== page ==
Analysis of Insider Trading Law Across Different European Countries

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Assignment 1
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Insider Trading Regulation

Belgium

* The most important laws about insider trading:

In general
In the context of the overall modernization of the legal framework for financial activities, undertaken since 1989, Belgium has implemented the E.C. Directive of November 13, 1989 on insider trading (89/592/EEC).

Under Belgian law, insider trading is prohibited pursuant to Articles 181 to 193 of the Law of December 4, 1990 regarding the financial operations and financial markets. The prohibition set forth in Belgian law is far-reaching and covers:

* the buying or selling of transferable securities, either directly or indirectly, for one's own account or for the account of another, in or outside the stock exchange, with or without the involvement of a professional intermediary;

* the disclosing of inside information to a third party, unless done in the normal exercise of the profession or function;

* the use of the inside information to recommend to a third party to buy or sell transferable securities.

The law contains an obligation to a periodic and occasional supply of information (art.7) as well as a prohibition of insider trading (art. 27 en 28) Companies have 3 obligations with regard to the public in general, and their shareholders more specific: a) ensure an equal treatment between shareholders (art.2 §1, art.11 §1 en art.17 §1 KB); b) supply periodic information in the form of a semi-annual report on their company results (art. 3 KB); c) supply occasional information (art.4 en art.12 KB).

It’s primarily this last obligation, which is important to us in the context of insider trading.. Privileged information
Inside information, for the purposes of this Code, shall mean information which has not been made public, of a sufficiently precise nature, relating to one or several issuers of transferable securities or other financial instruments or to one or several transferable securities or other financial instruments, which, if it were made public, would be likely to have a significant effect on the price of the transferable security or securities or the other financial instrument or instruments in question. (art. 181)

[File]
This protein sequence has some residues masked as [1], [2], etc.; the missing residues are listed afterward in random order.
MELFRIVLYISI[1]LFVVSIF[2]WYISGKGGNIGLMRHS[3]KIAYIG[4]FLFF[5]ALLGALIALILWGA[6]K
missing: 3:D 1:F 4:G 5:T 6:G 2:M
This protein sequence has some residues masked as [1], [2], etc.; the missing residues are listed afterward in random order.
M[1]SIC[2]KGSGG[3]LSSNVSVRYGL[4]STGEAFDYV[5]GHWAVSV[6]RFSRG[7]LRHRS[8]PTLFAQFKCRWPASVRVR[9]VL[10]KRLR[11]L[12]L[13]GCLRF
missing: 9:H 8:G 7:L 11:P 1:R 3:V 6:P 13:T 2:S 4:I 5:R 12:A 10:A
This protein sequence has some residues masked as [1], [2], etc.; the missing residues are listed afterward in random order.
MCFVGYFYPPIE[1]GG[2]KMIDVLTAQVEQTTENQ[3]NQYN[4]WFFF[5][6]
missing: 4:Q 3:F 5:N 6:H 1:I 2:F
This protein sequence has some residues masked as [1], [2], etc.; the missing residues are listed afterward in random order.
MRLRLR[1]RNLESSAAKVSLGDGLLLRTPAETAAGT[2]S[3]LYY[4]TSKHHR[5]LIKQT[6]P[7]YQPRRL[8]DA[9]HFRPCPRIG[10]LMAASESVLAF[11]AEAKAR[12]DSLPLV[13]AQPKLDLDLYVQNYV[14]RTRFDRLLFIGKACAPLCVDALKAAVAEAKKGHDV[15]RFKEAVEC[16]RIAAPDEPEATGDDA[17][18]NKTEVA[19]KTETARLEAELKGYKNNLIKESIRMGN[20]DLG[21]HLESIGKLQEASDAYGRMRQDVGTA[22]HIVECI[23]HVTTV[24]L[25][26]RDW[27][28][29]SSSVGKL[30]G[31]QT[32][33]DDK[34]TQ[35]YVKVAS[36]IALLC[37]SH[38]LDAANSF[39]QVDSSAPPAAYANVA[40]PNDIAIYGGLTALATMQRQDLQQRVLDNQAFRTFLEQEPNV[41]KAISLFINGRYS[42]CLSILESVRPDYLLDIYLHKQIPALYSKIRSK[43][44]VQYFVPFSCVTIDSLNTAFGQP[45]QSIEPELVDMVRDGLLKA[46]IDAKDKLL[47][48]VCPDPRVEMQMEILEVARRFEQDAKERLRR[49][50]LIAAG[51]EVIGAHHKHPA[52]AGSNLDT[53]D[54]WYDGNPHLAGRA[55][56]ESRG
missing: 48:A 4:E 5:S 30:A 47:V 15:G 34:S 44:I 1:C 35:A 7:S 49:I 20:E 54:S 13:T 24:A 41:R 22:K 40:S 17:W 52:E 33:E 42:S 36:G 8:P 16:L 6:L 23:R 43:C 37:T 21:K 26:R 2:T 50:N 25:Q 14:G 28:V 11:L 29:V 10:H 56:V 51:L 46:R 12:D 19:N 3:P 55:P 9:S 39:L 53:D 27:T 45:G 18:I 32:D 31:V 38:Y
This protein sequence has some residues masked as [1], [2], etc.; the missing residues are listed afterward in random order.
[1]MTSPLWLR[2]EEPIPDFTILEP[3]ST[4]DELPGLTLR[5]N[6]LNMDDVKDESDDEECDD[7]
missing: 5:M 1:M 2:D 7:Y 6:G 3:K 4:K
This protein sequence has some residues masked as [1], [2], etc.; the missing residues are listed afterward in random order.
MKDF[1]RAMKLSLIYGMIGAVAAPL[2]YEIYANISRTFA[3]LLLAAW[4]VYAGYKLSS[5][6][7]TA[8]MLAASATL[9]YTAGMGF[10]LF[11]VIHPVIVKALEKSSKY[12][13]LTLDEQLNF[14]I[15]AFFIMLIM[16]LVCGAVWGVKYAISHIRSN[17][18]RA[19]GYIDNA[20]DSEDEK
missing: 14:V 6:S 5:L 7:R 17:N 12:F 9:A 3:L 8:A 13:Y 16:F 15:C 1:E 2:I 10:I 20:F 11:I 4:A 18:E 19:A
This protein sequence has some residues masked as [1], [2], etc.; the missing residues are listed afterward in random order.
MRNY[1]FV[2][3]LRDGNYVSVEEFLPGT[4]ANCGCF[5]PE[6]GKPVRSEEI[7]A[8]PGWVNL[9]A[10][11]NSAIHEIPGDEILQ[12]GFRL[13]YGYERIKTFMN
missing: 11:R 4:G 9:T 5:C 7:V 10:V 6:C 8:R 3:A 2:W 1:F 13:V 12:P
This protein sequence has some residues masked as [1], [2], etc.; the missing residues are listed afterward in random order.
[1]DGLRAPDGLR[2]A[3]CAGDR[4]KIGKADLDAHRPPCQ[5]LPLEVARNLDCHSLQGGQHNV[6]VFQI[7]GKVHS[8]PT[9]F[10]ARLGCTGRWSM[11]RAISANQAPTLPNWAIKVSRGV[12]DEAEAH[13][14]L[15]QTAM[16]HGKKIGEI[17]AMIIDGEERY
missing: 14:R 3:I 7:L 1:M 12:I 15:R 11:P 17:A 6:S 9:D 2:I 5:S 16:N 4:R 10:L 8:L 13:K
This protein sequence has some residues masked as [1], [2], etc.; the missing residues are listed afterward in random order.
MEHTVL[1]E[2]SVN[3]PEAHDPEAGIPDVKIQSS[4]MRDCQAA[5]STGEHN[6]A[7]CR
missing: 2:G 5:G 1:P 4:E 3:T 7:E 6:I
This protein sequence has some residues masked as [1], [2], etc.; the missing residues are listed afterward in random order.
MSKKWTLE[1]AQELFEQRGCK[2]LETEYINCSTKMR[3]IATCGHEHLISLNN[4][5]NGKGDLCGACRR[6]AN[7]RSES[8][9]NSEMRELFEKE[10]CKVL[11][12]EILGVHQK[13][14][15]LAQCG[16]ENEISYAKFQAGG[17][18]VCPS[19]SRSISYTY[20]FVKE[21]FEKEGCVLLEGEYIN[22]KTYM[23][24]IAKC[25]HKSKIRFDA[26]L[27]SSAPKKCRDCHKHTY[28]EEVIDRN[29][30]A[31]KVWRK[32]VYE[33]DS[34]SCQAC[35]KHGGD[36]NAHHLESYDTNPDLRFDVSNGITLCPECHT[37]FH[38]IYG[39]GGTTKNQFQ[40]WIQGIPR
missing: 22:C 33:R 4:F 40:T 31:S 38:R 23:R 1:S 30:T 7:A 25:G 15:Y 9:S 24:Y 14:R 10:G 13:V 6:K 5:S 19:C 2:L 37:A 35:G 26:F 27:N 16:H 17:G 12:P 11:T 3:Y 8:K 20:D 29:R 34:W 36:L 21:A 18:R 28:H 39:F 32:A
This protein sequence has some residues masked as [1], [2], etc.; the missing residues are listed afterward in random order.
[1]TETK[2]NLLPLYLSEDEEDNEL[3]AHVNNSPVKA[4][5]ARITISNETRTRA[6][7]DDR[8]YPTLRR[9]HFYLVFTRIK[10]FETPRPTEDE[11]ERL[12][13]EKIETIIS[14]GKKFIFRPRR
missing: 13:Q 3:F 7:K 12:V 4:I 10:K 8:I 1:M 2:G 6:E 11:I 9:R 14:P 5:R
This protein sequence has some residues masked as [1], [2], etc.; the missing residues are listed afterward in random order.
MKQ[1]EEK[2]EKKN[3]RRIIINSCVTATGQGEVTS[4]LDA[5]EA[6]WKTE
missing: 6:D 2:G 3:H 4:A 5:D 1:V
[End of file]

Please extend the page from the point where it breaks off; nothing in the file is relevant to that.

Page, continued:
Forbidden actions
1 °) One is prohibited from acquiring or disposing of, for his own account or for the account or a third party, either directly or indirectly, transferable securities or other financial instruments to which that information relates. (art. 182, § 1) 2 °) One is prohibited from disposing privileged information to a third party, except as part of the normal exercise of his employment, profession or functions, to a third party pursuant to this privileged information, to recommend securities or other financial instruments to buy or to sell or to let buy or sell by a third party. (art.183) * Who are defined as insiders + what are the possible penalties for insider trading?

* Who are defined as insiders?

a) Primary insiders
Any person who:
(i) by virtue of his membership of the administrative, management or supervisory bodies of the issuer, (ii) by virtue of his holding in the capital of the issuer,
(iii) or because he has access to such information by virtue of the exercise of his employment, profession or duties, possesses information that he knows, or ought reasonably to know, is inside information. (art.182, §1)

For didactic reasons, people often make a distinction between these three categories: i) the 'real insiders': directors, partners ... who are, due to work, closely involved in the company policy; ii) the 'quasi insiders': auditors, lawyers, personnel ... ; they are more distanced from the company policy; iiI) the 'outsiders': journalists, financial analysts, the man in the street, ... b) Secondary insiders

Everyone not mentioned in the previous articles and who possesses information of which he/she knows/should...
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